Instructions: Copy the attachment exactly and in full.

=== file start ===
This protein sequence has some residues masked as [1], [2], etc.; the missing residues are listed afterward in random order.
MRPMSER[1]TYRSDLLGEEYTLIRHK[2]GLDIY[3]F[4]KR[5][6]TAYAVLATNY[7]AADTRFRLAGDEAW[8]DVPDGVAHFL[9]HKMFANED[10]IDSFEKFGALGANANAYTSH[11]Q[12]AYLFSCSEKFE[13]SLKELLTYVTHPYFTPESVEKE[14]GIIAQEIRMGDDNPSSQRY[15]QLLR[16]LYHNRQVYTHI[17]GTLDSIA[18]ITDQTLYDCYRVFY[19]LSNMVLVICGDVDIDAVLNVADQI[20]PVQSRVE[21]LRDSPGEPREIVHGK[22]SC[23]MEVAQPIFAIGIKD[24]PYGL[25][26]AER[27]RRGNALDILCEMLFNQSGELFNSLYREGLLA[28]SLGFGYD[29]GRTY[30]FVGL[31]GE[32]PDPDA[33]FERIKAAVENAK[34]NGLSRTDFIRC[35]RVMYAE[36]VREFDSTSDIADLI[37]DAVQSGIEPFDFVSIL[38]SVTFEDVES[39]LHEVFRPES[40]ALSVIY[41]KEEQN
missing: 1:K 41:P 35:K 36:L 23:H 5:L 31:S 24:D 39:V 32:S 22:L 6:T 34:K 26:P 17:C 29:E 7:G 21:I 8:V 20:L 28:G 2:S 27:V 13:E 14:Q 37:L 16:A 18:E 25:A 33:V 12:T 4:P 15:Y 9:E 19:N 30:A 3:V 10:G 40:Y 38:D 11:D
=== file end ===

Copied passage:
This protein sequence has some residues masked as [1], [2], etc.; the missing residues are listed afterward in random order.
MRPMSER[1]TYRSDLLGEEYTLIRHK[2]GLDIY[3]F[4]KR[5][6]TAYAVLATNY[7]AADTRFRLAGDEAW[8]DVPDGVAHFL[9]HKMFANED[10]IDSFEKFGALGANANAYTSH[11]Q[12]AYLFSCSEKFE[13]SLKELLTYVTHPYFTPESVEKE[14]GIIAQEIRMGDDNPSSQRY[15]QLLR[16]LYHNRQVYTHI[17]GTLDSIA[18]ITDQTLYDCYRVFY[19]LSNMVLVICGDVDIDAVLNVADQI[20]PVQSRVE[21]LRDSPGEPREIVHGK[22]SC[23]MEVAQPIFAIGIKD[24]PYGL[25][26]AER[27]RRGNALDILCEMLFNQSGELFNSLYREGLLA[28]SLGFGYD[29]GRTY[30]FVGL[31]GE[32]PDPDA[33]FERIKAAVENAK[34]NGLSRTDFIRC[35]RVMYAE[36]VREFDSTSDIADLI[37]DAVQSGIEPFDFVSIL[38]SVTFEDVES[39]LHEVFRPES[40]ALSVIY[41]KEEQN
missing: 1:K 41:P 35:K 36:L 23:H 5:L 31:S 24:D 39:V 32:S 22:L 6:T 34:K 26:P 17:C 29:E 7:G 21:I 8:V 20:L 28:G 2:S 27:V 13:E 14:Q 37:L 16:A 18:E 25:A 33:V 12:T 4:P 15:Y 9:E 19:N 30:A 3:V 10:G 40:Y 38:D 11:D